I have been lucky to have a lot of autonomy in my career so far, but it’s also been a priority in my professional choices. Especially after reading in law school about the career dissatisfaction that many lawyers end up with, in part because of jobs that deprive them of autonomy, it’s become one of my priorities.
But what makes our work satisfying, aside from having the freedom to make decisions about what to work on, and choices to make in specific projects? It also comes down to our work environment: the people and teams we’re working with day to day, our larger organizations’ values and behaviors, and our professional community (or lack thereof). This goes back to culture! And when I was in law school, there was hardly any talk about the culture of work in law (other than to know that you should choose wisely about what kind of culture you end up in).
I’m particularly interested in how to create culture, in the same designerly way that we can approach access to justice, computable contracts, or other wicked challenges. How might we build lawyer work cultures that are more sustainable, collaborative, innovative, and sustaining? (Aka, that won’t burn us out, lead us to dead-ends, or bring us into unethical territories?)
Along with my legal design classes over the past 6 years, I’ve been working on a parallel project led by my partner Kursat Ozenc on rituals for better personal habits and work culture. We’ve just written & illustrated a book that captures our many interviews, designs, and research into how rituals can be a powerful strategy for people to build the culture they want.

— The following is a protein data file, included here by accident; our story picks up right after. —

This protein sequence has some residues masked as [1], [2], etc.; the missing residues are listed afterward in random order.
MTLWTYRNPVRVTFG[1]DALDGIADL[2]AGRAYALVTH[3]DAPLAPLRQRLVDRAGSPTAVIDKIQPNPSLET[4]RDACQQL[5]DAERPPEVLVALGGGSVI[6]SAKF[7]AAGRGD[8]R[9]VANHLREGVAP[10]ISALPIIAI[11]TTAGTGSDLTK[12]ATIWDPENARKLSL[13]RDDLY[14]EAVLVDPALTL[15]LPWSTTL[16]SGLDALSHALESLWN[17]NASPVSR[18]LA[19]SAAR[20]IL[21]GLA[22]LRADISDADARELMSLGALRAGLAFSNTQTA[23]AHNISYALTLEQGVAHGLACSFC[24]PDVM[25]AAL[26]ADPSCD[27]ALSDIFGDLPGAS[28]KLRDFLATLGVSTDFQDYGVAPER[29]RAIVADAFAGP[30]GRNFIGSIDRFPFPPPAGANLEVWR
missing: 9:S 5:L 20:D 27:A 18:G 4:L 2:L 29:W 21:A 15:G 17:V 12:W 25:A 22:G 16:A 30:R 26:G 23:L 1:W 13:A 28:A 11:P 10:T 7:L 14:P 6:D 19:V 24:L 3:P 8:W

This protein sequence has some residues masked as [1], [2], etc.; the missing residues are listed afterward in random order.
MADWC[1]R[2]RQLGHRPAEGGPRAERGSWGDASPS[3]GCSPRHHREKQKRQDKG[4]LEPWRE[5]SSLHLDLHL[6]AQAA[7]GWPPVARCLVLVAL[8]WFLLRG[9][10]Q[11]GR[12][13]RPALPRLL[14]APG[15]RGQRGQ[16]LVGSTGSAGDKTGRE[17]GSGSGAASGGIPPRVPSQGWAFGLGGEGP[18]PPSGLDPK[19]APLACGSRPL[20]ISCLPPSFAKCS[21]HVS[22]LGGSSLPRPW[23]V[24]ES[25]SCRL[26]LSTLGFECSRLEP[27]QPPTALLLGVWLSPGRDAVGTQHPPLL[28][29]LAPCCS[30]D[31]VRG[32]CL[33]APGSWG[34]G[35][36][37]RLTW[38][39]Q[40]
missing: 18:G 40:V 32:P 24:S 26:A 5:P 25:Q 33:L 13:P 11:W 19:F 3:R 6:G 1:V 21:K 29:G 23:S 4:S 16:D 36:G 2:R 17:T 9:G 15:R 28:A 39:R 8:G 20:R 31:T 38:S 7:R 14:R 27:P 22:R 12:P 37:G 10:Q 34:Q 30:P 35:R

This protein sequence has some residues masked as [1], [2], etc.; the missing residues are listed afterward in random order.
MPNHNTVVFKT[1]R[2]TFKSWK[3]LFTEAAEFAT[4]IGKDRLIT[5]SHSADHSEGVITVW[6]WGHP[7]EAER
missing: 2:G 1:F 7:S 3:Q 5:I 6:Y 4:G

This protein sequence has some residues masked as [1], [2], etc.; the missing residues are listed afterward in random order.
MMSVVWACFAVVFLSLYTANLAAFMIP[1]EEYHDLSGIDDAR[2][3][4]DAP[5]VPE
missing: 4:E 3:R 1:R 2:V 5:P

Rather than wait for managers, HR leaders, executives, or others to create a good work culture — how can junior associates, interns, mid-level folks start to experiment and expand the types of culture they want? Especially if you are interested in building cultures that are creative, innovative, empathetic, collaborative, and resilient — we have collected many examples of specific practices that others have created to build cultures like this.
This book is not specifically targeted to lawyers, and most of its stories and research come from other fields — social psychology, tech companies, design agencies, hospitals, consumer products. But I hope that we in various legal organizations can also start investing in culture experiments: what kind of work place do we want to work in? And how do we build our own practices and team strategies that bring out the best from each other without burning ourselves out?